Many of our Island residents still do not drive. And of those, most must pay bus fares. Then there would be the dilemma of: Do I shop first before going to the Post Office, and then either arrange home delivery, or cart my shopping into the town Centre, on foot or by the next bus, or, perhaps, hire a taxi?

Of course, I can ‘do’ town first but will have to walk back to the Co-op to post the parcel I have lugged around for 3 or 4 hours?

Before I wax lyrical on why we don’t just move everything to the most inconvenient locations, let’s look at why this issue has arisen. The Post Office is in dire straits, and still cannot wrangle their way out of financial situation, even though they have imposed the most ridiculous charges upon us, (the most offensive being the convoluted letter/package-sizing system).

And, might I add, whilst ‘missing the boat’, some years ago, on installing “Cyber-Cafe” access in all P.O. Locations.

The Post Office is now making another attempt to bail itself out and the Co-op is only too happy to up-take this proposal, because it would, most probably, raise their market share.

Stephanie Ann Noble, BACK HS2 0LA


The same ‘consultation’ bandwaggon was rolling again with the cutback proposals as it did with the windfarms and the school closures, the sham of using this word consultation rears its head yet again when in reality, this council, bar one or two, listen to no one. So the next time someone in the council mentions the word ‘consultation’ that translated really means: we are going on a wee tour here and there to listen to your opinions and views, give you the chance to put them across, but it doesn’t really matter what you say we have already made up our minds on what windfarms we will give permission for, what schools we will close, and what air services we will axe, but in the interests of patronising you, we have an obligation to say the word consultation.

We have at this council, a Chief Exeutive, a Convener, and a Council Leader, one job rolled into three, I certainly know where I would start when looking to make cutbacks.

Donald Morrison, Stornoway


It’s shocking and unbelievable that all Uist councillors (apart from Donald Manford) voted to cut life-line air services to Uist and Barra, which will impact most on our frail and elderly.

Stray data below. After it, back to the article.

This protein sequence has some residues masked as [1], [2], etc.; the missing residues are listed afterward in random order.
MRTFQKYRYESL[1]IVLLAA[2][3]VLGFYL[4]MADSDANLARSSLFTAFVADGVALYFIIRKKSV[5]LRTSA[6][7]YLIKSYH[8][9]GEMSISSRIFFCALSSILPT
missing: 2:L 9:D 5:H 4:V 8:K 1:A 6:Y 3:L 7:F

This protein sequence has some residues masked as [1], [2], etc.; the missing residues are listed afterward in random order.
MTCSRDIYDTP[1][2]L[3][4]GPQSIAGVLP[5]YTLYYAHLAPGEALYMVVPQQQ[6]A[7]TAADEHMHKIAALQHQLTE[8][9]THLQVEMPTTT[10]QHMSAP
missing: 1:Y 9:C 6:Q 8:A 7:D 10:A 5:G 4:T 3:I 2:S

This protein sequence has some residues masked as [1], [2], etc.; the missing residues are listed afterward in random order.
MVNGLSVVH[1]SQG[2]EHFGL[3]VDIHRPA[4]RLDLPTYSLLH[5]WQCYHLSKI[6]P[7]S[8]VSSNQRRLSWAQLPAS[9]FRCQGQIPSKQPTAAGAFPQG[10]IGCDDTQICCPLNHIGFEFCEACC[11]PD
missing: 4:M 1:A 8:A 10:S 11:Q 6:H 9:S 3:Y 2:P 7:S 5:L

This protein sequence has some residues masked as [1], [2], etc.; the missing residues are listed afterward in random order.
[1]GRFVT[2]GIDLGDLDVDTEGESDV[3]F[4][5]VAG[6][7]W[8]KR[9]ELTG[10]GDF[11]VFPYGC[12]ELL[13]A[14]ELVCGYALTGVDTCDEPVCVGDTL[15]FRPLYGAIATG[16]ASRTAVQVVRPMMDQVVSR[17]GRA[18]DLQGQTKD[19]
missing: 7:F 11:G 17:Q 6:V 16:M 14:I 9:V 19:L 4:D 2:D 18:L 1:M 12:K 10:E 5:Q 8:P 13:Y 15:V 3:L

This confirms what most of us knew, our councillors have no backbone - allow themselves to be led by officials. Well done to the SNP group who tried to block this drastic cut.

Ronald MacInnes, North Uist HS6 5HG


I regret to have to say that my erstwhile colleagues in the SNP party, from MP, MSP and including also a number of councillors, are again guilty of an inglorious “own goal”. The wording of the Petition to the Scottish Government Petitions Committee is a knee-jerk reaction to a political decision on Inter-Island flights taken in good faith by the Comhairle, after extensive consultation at locality level, and is in my view inadmissible.

Quick reference to the Scottish Government guidance on submitting a Petition (4 pages of A4), states the following:

“A primary role of the PPC is to hold the Scottish Government to account. It has no remit to intervene in the operational decisions or actions of other public bodies in Scotland such as health boards and local authorities. A petition which requests the Parliament to do something it clearly has no power to do is inadmissible (page 2).”

Whilst it may be politically necessary to mobilise action in response to this decision of the Comhairle, it is a bit late in the day, and is at best foolhardy, at worst anarchic. Petitions should be embarked upon with a view to seeking a positive outcome, and not utilised as a big stick with which to beat the perceived offending council, democratically elected.

I believe your readers will have witnessed similar actions taken recently by our elected representatives with regard to - Road Equivalent Tariff (RET) with massive increases in fares for Commercial traffic, as imposed by the Minister, and more increases round the corner; School Closures, with upwards of an additional £1m being wasted because of delay in implementation, and the meter still ticking re legal action and fees; and of course cost of fuel, with inept political interventions to date (still paying 154.9p per litre for diesel in the Uists). All of these measures impact negatively on island residents.